How do I get a broken nose?
You can break your
nose during play, sports, accidents, fights, and falls. But it may be hard to
tell if your nose is broken. Swelling can make your nose look crooked even if
it is not broken. When the swelling goes down after a few days, it is easier to
tell if your nose is really crooked and possibly broken.
What are the symptoms?
Symptoms of a broken nose
- Nose pain.
- Swelling of the
- A crooked or bent appearance.
- Bruising around the
nose or eyes.
- A runny nose or a nosebleed.
- A grating
sound or feeling when the nose is touched or rubbed.
- Blocked nasal
Possible complications of a broken nose include:
- Change in the appearance of the nose or the tip of the
- A large amount of blood in the nasal septum (nasal septal
- A hole in the nasal septum (septal perforation)
or causing the bridge of the nose to collapse (saddle
- Crooked (deviated) nasal septum. The nasal septum
is the structure that divides the nose into two parts. See a picture of a
deviated nasal septum .
- Permanent breathing
- Persistent drainage from one or both nostrils. This may
be caused by cerebral spinal fluid draining from the brain into the nose (CSF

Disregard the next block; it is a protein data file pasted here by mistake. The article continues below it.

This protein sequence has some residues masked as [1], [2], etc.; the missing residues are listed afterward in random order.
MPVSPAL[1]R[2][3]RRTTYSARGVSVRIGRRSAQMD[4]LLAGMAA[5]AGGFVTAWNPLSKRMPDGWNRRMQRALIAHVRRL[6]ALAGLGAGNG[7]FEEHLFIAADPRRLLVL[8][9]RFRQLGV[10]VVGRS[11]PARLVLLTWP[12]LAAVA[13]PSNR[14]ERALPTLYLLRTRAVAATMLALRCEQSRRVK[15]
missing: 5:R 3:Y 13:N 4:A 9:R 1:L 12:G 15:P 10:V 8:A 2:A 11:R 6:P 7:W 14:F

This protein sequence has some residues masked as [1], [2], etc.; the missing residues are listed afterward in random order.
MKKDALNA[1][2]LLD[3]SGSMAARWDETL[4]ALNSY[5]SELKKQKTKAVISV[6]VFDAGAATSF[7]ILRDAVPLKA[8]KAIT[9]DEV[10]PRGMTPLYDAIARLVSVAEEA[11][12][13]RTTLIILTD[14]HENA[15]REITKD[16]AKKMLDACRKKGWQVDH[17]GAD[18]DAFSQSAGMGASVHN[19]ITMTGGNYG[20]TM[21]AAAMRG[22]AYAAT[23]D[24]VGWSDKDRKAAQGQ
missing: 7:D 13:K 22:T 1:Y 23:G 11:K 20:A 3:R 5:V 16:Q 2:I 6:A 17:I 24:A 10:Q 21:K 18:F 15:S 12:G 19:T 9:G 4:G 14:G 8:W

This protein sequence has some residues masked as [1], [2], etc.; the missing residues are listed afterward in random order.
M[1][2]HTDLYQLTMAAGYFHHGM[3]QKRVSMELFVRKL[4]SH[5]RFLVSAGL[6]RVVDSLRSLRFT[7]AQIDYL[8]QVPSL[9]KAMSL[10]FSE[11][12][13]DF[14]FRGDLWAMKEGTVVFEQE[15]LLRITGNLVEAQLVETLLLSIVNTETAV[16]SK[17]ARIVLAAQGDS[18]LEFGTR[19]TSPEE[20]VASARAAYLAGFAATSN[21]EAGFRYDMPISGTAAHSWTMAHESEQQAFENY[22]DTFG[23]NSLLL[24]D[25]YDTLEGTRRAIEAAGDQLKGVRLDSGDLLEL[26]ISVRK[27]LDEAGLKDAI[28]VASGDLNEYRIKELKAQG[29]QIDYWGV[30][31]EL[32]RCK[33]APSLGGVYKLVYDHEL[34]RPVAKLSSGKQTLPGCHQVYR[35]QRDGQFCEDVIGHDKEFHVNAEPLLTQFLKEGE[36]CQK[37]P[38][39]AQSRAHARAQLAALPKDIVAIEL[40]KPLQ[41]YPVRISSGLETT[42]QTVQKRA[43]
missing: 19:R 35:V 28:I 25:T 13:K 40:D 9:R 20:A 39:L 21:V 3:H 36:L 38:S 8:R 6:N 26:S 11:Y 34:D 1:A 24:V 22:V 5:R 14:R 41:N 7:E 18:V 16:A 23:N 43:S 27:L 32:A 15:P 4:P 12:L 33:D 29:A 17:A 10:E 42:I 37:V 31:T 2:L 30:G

rhinorrhea) and can occur after a head injury or after surgery on the nose or
- Infection of the nose, sinuses, or facial
- A change in or loss of sense of smell.
How is a broken nose diagnosed?
A broken nose is
diagnosed through a physical examination and medical history. An X-ray of the
nose is not usually needed or helpful if only a broken nose is suspected. If
other facial injuries or fractures are suspected, a
CT scan will be done. Your doctor may wish to delay
evaluation until the swelling has gone down. This may take several days.
How is it treated?
Immediately after the fracture,
apply ice and keep your head elevated. You may need pain medicine, such as
acetaminophen (for example, Tylenol). Be safe with medicines. Read and follow all instructions on the label. Do not take
nonsteroidal anti-inflammatory drugs (NSAIDs), such as
ibuprofen (Advil or Motrin) or aspirin, for 48 hours after a nose injury.
Do not take aspirin if you are younger than 20 because
of the risk of